It is has been known for over 5 years that in England & Wales any property with an EPC rating of less than E will be prevented from being let post April 2018. The guidance published in February classifies F and G rated properties as “sub-standard”. This term appears to be intended to emphasise the importance of the MEES regulations as it is not a term which is likely to be welcomed by the industry, or at least those who currently own or occupy such buildings.
The guidance makes it clear that the regulations will initially apply whenever a new letting or renewal takes place, and that they will be extended to cover existing leases from 2023. If a landlord (or a tenant looking to sublet) proceeds with a letting or renewal on a sub-standard property then fines of up to £150,000 can be enforced. These fines are to be linked to business rates and are capped at 10% but the question still remains as to how effectively this will be enforced; to ensure industry compliance and therefore act as a real catalyst for improvement in the efficiency of existing buildings.
The question of enforcement also needs to apply to who is responsible for producing the EPCs. There is a significant lack of confidence from occupiers, landlords and funders with regards to the accuracy of historic EPCs, which had been less of an issue up until the introduction of MEES. Desktop reviews carried out by CBRE indicate that up to a third of some portfolios are currently misrepresented as being sub-standard. This could have (1) a massive impact on a landlord’s ability to effectively manage a property, and (2) a potential knock on effect on value and funding. A government consultation took place in 2016 to look to reinforce processes used to regulate EPC assessors, which advocated the introduction of “Smart QA”, whereby a more targeted approach is used to ensure the correct level of assessments are being conducted and by the correct quality of assessor. This approach is welcomed but it doesn’t deal with the historic issue that has been allowed to build up over the past 9 years, which will have a material impact on how assets are managed.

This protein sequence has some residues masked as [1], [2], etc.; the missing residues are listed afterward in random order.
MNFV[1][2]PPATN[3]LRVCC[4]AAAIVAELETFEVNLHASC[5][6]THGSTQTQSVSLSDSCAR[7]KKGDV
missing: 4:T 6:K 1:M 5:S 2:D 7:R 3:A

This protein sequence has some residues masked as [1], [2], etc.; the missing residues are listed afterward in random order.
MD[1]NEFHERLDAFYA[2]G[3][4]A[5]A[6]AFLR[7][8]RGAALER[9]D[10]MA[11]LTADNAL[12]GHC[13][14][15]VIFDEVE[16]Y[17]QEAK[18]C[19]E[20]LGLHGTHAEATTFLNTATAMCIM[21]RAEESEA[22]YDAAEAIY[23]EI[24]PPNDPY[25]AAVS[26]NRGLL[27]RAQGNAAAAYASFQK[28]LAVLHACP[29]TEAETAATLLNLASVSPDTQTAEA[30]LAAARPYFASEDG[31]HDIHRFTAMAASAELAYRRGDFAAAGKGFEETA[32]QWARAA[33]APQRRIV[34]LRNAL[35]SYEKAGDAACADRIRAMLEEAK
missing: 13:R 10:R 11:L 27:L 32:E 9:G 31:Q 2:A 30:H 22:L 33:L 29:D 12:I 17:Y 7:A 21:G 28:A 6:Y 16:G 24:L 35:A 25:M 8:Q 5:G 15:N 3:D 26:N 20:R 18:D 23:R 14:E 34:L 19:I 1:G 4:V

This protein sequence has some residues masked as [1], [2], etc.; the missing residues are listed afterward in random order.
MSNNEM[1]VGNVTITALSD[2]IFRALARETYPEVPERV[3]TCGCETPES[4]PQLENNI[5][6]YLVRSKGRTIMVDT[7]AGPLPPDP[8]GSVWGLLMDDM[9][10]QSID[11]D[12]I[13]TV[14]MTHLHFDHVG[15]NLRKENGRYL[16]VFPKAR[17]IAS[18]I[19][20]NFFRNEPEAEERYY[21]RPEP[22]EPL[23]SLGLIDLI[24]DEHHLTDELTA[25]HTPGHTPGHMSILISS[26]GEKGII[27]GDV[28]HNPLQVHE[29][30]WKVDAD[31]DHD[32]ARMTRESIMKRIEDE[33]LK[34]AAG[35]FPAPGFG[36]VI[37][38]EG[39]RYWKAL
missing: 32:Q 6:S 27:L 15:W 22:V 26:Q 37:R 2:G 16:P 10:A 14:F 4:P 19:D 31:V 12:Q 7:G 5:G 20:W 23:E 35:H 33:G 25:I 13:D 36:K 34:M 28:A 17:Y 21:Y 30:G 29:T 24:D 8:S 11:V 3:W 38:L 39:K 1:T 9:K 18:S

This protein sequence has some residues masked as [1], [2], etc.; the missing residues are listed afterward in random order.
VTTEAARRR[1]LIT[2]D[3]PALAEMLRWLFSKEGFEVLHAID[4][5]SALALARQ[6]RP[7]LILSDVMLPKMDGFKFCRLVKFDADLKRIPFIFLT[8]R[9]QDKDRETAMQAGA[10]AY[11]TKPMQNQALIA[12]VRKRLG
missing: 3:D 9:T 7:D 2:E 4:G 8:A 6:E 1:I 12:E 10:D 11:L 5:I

The impact of the regulations is already being felt with investors and funders looking to manage risk either through recertification or planned improvement works. The uninformed players in the market run the risk of being left with sub-standard assets that will prove challenging and time consuming to manage in the short to medium term.
Clarity has also been provided around the various time-limited exemptions that can be applied, to avoid being impacted by the minimum standard. Any sub-standard asset that cannot achieve the minimum level of performance, after all cost effective improvements have been undertaken, can apply for a 5 year exemption. This will need to be recorded on a central register along with supporting evidence from a qualified expert. Similarly if it can be proven that the improvements will have a negative impact on value then an exemption can be applied.
The final and most significant category is that of exemptions due to failure to obtain third party consent. In this instance a 5 year exemption can be applied to substandard building if elements of the improvement work require consent from an interested party. Depending upon the nature of the works this might include local authorities, superior landlords or tenants. If any of these 3rd parties refuses consent then that element of the improvement works can be deferred. There is an obligation for all reasonable endeavors to be made and documented to demonstrate compliance and it is important to note that while this means the affected works are exempt it doesn’t apply to other improvement works that don’t require consent from being completed.
The positive intent of the legislation is that it will encourage an increased level of engagement between parties around the subject of energy efficiency, and may lead to a beneficial approach being adopted whereby improvement works can be completed with tenants in situ and part funded through a lease regear.
Again, the policing of this system will be complex and enforcement will be key to ensuring compliance. Factors such as change of ownership or the removal of third party interest (e.g. the tenant who objected leaves the property) will mean that any previous exemptions are no longer valid, and it is still not clear how this will be tracked or policed.
In summary, there will be a large degree of market-driven enforcement of the regulations – with investors and funders looking to limit their exposure through enhanced due diligence and leasing – but the government and accreditation bodies will need to step up to ensure that the proposed regulations have the intended impact of significantly improving energy efficiency across the existing building market.
It is important to note that Separate legislation (section 63) exists in a Scotland whereby any property which doesn’t meet an efficiency standard equivalent to the 2002 Building Regulations it is legally required to commit to a specific action plan of improvements before a transaction takes place.
Head of Sustainable Engineering, Building Consultancy, CBRE